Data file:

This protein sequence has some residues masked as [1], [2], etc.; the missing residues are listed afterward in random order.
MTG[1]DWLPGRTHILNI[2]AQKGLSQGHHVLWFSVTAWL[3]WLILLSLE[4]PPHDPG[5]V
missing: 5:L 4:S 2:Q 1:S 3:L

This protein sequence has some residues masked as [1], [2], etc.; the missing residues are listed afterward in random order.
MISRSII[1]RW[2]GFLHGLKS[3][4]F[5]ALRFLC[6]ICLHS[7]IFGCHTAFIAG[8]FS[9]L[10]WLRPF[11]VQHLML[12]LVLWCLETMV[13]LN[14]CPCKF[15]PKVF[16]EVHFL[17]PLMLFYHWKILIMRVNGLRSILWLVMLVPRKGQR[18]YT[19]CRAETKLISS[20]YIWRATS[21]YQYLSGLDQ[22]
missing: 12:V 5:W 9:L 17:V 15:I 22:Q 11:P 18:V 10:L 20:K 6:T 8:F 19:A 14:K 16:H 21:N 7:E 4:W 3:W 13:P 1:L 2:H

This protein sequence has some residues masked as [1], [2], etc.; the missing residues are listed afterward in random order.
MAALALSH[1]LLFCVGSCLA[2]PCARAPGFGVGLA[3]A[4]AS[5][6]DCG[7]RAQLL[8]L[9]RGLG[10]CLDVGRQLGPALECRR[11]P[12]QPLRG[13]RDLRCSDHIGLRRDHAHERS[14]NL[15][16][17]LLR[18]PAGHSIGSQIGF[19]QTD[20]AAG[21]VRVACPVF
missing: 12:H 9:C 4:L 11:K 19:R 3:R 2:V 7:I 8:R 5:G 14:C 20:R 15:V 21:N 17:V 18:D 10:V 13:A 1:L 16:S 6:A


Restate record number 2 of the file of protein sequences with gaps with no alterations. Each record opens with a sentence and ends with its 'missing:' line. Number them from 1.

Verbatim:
This protein sequence has some residues masked as [1], [2], etc.; the missing residues are listed afterward in random order.
MISRSII[1]RW[2]GFLHGLKS[3][4]F[5]ALRFLC[6]ICLHS[7]IFGCHTAFIAG[8]FS[9]L[10]WLRPF[11]VQHLML[12]LVLWCLETMV[13]LN[14]CPCKF[15]PKVF[16]EVHFL[17]PLMLFYHWKILIMRVNGLRSILWLVMLVPRKGQR[18]YT[19]CRAETKLISS[20]YIWRATS[21]YQYLSGLDQ[22]
missing: 12:V 5:W 9:L 17:V 15:I 22:Q 11:P 18:V 10:L 20:K 6:T 8:F 19:A 14:K 16:H 21:N 7:E 4:W 3:W 13:P 1:L 2:H